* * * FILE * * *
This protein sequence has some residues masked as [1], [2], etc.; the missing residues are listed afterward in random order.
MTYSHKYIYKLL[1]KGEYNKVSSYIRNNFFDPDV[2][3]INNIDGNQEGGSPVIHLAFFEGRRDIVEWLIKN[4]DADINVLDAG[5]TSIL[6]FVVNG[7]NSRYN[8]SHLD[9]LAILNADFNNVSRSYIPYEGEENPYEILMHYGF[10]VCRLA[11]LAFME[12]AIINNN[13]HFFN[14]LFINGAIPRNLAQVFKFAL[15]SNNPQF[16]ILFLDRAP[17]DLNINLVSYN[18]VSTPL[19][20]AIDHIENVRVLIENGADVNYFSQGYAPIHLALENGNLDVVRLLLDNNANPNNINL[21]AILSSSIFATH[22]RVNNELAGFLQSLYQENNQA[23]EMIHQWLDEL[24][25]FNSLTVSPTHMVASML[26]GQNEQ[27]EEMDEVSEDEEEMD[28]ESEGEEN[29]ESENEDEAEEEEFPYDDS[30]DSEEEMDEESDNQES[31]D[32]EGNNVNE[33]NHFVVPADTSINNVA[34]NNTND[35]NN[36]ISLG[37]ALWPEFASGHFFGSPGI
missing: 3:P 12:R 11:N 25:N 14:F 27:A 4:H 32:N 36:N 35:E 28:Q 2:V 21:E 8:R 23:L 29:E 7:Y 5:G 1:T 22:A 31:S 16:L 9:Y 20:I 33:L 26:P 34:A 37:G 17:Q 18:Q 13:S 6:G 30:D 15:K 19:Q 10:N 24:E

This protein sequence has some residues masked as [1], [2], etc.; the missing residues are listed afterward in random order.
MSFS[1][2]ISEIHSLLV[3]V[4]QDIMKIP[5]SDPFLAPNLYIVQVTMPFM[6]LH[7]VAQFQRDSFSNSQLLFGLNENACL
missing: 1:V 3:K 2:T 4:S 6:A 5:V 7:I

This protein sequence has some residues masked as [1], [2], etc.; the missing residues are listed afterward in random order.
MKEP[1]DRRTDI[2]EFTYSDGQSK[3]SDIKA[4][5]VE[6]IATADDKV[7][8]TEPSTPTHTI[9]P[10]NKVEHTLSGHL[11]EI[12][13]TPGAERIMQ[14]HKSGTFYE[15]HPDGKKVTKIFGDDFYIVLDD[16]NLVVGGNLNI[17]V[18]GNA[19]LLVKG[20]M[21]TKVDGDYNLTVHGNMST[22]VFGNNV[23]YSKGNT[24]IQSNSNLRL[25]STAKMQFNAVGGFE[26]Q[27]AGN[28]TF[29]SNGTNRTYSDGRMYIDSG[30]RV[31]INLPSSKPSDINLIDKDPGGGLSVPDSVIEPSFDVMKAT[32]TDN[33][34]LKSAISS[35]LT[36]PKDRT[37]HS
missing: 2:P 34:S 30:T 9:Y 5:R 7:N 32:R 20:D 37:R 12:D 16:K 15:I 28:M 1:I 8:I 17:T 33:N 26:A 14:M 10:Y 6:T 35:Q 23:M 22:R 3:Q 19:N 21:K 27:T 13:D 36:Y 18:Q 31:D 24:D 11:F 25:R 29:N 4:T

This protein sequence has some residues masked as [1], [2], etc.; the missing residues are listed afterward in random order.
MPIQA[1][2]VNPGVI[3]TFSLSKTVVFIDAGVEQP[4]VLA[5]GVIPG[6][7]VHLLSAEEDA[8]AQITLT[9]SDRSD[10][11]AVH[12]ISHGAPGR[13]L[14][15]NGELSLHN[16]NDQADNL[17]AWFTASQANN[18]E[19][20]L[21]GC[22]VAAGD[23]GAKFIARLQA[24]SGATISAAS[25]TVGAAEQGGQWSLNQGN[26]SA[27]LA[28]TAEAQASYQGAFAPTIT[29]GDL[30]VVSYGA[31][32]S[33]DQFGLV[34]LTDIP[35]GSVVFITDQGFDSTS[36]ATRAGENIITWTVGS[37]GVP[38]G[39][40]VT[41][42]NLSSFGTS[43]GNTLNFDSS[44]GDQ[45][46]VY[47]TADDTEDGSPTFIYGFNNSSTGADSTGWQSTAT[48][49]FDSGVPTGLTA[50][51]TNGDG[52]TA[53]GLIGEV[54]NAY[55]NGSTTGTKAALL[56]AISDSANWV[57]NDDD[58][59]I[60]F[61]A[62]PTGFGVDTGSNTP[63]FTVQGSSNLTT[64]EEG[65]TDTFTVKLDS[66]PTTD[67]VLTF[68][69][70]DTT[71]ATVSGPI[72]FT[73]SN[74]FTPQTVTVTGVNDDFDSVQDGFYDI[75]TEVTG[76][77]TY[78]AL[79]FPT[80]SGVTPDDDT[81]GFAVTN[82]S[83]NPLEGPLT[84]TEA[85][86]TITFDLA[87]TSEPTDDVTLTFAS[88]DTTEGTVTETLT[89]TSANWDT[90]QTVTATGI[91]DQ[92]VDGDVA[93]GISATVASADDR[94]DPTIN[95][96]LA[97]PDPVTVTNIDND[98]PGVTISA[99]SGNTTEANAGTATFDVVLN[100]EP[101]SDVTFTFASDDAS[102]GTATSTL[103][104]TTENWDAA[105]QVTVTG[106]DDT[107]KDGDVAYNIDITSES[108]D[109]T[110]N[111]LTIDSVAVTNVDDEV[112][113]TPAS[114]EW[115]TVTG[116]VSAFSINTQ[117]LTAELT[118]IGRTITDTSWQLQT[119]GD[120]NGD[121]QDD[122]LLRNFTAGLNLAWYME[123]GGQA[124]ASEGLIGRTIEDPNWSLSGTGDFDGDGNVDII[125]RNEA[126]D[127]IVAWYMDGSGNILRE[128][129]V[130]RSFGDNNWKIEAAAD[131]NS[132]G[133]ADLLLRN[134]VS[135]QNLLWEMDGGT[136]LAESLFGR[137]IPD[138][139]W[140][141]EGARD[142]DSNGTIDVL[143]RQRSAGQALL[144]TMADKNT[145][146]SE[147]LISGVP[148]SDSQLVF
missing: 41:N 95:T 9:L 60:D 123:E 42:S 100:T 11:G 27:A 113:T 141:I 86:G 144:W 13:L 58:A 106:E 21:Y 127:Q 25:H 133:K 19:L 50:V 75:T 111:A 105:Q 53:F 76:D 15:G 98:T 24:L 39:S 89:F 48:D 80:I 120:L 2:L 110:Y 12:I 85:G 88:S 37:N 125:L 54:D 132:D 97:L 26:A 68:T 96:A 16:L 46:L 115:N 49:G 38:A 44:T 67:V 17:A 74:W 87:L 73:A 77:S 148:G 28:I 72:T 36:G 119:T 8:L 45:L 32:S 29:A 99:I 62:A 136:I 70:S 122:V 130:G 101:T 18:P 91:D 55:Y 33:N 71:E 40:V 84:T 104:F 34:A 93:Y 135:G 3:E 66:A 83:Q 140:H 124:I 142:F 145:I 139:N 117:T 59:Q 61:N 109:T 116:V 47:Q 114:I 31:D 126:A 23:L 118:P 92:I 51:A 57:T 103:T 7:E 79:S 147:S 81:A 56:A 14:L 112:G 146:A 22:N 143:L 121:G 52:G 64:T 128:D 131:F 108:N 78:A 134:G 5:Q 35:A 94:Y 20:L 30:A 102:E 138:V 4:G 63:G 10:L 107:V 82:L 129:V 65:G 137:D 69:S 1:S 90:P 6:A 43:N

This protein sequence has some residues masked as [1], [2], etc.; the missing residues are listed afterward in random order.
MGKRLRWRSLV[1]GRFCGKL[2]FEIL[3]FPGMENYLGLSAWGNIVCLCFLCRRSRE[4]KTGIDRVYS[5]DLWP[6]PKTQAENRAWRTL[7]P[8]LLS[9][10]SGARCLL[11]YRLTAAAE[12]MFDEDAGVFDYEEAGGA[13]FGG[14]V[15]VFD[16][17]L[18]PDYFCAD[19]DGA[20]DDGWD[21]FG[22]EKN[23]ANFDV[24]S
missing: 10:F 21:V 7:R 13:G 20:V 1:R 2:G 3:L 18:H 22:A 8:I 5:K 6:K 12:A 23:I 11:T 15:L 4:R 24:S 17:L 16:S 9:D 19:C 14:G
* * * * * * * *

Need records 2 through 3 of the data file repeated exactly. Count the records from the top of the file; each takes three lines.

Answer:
This protein sequence has some residues masked as [1], [2], etc.; the missing residues are listed afterward in random order.
MSFS[1][2]ISEIHSLLV[3]V[4]QDIMKIP[5]SDPFLAPNLYIVQVTMPFM[6]LH[7]VAQFQRDSFSNSQLLFGLNENACL
missing: 1:V 3:K 2:T 4:S 6:A 5:V 7:I

This protein sequence has some residues masked as [1], [2], etc.; the missing residues are listed afterward in random order.
MKEP[1]DRRTDI[2]EFTYSDGQSK[3]SDIKA[4][5]VE[6]IATADDKV[7][8]TEPSTPTHTI[9]P[10]NKVEHTLSGHL[11]EI[12][13]TPGAERIMQ[14]HKSGTFYE[15]HPDGKKVTKIFGDDFYIVLDD[16]NLVVGGNLNI[17]V[18]GNA[19]LLVKG[20]M[21]TKVDGDYNLTVHGNMST[22]VFGNNV[23]YSKGNT[24]IQSNSNLRL[25]STAKMQFNAVGGFE[26]Q[27]AGN[28]TF[29]SNGTNRTYSDGRMYIDSG[30]RV[31]INLPSSKPSDINLIDKDPGGGLSVPDSVIEPSFDVMKAT[32]TDN[33][34]LKSAISS[35]LT[36]PKDRT[37]HS
missing: 2:P 34:S 30:T 9:Y 5:R 7:N 32:R 20:D 37:R 12:D 16:K 15:I 28:M 1:I 8:I 17:T 33:N 26:A 14:M 10:Y 6:T 35:Q 23:M 22:R 3:Q 19:N 21:K 27:T 13:D 36:Y 18:Q 31:D 24:D 11:F 25:R 29:N 4:T